Three concerts by the Knelsel Quartet
for January 22, February li and March
13 complete the program. For these con
certs tickets are sold to the students at
a reduced rate.
SEARCHLIGHTS FOR CARNIVAL
Business Men Will Have German
town Ave. Illuminated Tonight.
Four searchlights will be used to Illu
minate Germantown avenue from Hunt
ing Park avenue to Wayne Junction to
night by the North Philadelphia Busi
ness Men's Association, whose carnival,
Mardl Gras and home week will be fea
tured by a parade. St. Stephen's Cadets
from Broad and Butler Btreets and sev
eral troops of Boy Scouts will partici
pate. A parade of fraternal organizations will
be held next Friday night. Prizes will
be offered for the best uniformed and
the largest turnouts. A baby parade will
ttart at 3 o'clock tomorrow afternoon.
Miss Nora Lappan, who took the lead
yesterday In the popularity contest, Is
still ahead today, leading Miss Marjorle
McDevitt by 9S votes. In third place is
Miss Alma Rlgely.
Weights and Measures Men Will Meet
NEW YORK, Oct. 28.-Representatlves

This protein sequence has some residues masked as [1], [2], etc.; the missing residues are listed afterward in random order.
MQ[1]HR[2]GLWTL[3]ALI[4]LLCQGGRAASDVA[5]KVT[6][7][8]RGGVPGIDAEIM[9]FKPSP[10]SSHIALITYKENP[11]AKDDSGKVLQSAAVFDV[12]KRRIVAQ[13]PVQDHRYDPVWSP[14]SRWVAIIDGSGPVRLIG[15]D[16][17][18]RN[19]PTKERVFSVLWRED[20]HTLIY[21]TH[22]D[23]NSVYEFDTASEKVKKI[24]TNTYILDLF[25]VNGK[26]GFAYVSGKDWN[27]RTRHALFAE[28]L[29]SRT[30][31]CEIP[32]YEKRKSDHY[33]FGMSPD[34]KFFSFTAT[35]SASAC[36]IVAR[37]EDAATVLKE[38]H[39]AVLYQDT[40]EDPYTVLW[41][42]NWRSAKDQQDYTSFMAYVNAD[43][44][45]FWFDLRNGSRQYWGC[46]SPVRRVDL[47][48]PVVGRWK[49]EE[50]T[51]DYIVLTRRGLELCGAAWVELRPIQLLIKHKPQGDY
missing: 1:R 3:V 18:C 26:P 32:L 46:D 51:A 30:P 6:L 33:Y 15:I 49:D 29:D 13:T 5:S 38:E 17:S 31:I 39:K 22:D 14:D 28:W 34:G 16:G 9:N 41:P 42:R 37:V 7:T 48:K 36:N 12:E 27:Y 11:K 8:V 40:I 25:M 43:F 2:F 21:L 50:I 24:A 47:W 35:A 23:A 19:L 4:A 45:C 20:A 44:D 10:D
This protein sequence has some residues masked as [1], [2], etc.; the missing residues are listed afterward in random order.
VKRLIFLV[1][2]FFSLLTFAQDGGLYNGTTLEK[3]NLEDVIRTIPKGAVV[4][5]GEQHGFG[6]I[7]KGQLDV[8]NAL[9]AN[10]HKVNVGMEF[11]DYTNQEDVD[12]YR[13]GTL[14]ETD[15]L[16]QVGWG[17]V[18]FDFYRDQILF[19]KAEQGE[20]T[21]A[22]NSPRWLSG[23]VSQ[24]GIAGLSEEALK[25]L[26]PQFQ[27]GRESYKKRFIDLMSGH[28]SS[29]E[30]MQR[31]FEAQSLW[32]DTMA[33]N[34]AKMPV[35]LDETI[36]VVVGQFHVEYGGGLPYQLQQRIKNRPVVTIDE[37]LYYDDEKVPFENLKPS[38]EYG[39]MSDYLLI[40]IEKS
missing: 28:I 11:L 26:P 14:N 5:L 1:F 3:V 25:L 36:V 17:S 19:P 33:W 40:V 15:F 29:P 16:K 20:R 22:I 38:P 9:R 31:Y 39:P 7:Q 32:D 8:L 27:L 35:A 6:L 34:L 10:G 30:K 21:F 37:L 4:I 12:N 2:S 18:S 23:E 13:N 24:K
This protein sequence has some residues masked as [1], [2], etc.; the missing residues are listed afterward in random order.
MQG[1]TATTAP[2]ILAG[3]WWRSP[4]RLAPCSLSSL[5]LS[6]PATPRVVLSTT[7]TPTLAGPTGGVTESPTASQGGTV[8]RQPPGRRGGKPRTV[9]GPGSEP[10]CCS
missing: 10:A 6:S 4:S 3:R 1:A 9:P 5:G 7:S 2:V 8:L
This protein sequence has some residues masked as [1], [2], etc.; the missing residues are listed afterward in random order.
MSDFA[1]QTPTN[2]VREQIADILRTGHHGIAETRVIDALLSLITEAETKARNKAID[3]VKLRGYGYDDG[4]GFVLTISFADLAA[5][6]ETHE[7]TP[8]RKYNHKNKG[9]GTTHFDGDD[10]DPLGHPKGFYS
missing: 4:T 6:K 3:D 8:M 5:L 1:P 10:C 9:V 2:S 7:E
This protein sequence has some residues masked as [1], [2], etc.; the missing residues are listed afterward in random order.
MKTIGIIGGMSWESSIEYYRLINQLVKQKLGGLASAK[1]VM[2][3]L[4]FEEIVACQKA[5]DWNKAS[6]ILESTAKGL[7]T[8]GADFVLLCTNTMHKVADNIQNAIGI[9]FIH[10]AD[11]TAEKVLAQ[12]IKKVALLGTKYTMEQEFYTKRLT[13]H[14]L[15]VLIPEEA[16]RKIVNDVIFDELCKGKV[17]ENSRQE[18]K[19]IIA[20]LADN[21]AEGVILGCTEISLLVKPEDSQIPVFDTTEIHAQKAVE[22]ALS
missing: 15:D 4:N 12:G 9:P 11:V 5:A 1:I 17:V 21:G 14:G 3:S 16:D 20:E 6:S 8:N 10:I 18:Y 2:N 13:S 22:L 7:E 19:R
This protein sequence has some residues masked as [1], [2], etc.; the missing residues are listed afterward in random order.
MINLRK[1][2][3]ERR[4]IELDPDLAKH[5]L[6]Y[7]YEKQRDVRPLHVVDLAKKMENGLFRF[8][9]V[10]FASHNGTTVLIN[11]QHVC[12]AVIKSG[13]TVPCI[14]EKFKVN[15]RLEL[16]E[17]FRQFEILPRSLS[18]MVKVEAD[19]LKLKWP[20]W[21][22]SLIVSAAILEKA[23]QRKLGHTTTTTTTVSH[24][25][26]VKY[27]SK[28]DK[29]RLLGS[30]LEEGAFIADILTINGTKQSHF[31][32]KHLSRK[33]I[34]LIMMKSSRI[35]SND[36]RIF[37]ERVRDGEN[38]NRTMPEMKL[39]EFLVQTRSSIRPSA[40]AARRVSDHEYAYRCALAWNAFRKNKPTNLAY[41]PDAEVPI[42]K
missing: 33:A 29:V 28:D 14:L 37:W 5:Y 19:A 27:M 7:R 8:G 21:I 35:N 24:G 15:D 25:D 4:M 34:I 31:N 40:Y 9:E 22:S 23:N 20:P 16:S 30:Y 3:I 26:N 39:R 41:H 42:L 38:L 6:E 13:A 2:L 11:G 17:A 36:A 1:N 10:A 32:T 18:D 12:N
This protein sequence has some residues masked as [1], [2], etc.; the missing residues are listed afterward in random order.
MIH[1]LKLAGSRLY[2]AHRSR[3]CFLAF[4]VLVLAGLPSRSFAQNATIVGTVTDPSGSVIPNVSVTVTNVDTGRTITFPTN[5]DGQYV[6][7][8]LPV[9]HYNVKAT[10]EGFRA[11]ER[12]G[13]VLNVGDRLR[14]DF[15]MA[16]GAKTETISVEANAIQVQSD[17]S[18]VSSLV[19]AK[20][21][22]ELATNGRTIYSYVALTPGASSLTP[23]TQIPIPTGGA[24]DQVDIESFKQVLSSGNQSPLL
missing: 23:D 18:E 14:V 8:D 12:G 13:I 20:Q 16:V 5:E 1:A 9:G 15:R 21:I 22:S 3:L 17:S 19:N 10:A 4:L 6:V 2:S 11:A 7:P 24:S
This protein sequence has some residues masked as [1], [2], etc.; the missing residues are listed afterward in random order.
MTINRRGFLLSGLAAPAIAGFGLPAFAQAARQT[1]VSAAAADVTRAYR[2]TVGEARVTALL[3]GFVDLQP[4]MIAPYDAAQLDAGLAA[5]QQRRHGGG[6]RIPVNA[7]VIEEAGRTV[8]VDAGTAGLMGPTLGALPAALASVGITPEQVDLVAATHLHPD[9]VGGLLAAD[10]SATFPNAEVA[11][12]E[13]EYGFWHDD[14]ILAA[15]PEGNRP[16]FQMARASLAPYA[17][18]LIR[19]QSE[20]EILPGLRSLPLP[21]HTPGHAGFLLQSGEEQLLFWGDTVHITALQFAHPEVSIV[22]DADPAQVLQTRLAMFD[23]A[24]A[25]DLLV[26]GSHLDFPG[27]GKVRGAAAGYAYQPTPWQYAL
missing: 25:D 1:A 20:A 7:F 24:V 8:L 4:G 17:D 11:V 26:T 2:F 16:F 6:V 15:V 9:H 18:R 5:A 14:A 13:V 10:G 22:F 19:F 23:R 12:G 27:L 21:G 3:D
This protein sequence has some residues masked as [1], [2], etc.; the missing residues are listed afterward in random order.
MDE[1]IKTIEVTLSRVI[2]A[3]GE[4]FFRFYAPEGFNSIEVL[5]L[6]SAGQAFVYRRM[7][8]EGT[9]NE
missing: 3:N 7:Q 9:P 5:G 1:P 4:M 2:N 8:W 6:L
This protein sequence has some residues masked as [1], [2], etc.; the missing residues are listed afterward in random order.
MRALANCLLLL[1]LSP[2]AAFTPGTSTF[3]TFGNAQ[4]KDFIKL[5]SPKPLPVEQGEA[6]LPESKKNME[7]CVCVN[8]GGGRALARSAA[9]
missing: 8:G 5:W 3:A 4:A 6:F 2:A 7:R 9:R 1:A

from 15 States will assemble here tomor
row for the convention of State and raunl.
clpai weights and measures ofllclals. Dr.
I.. A. Fisher, chief of the Bureau of
Standards of the Department of Com
merce, one of the foremost authorities
In the country on weights and measures,
will be present. The delegates will make
an attempt to standardize the legal re
quirements in the various States.
Metal and Slag
Roofs Are Standard
RESIDENTIAL WORK A
Crescent Compound keeps roofs
watertight for five years, and is
Real Estate Roofing Co.
2343-2343 Wallace St.
PERSONAL LIBERTY .PARTY
Candidate Disowns Indorsement of
Any Others Save Kepubllcans.
The gubernatorial nomination thrust
Upon Dr. Martin G. Brumbaugh, without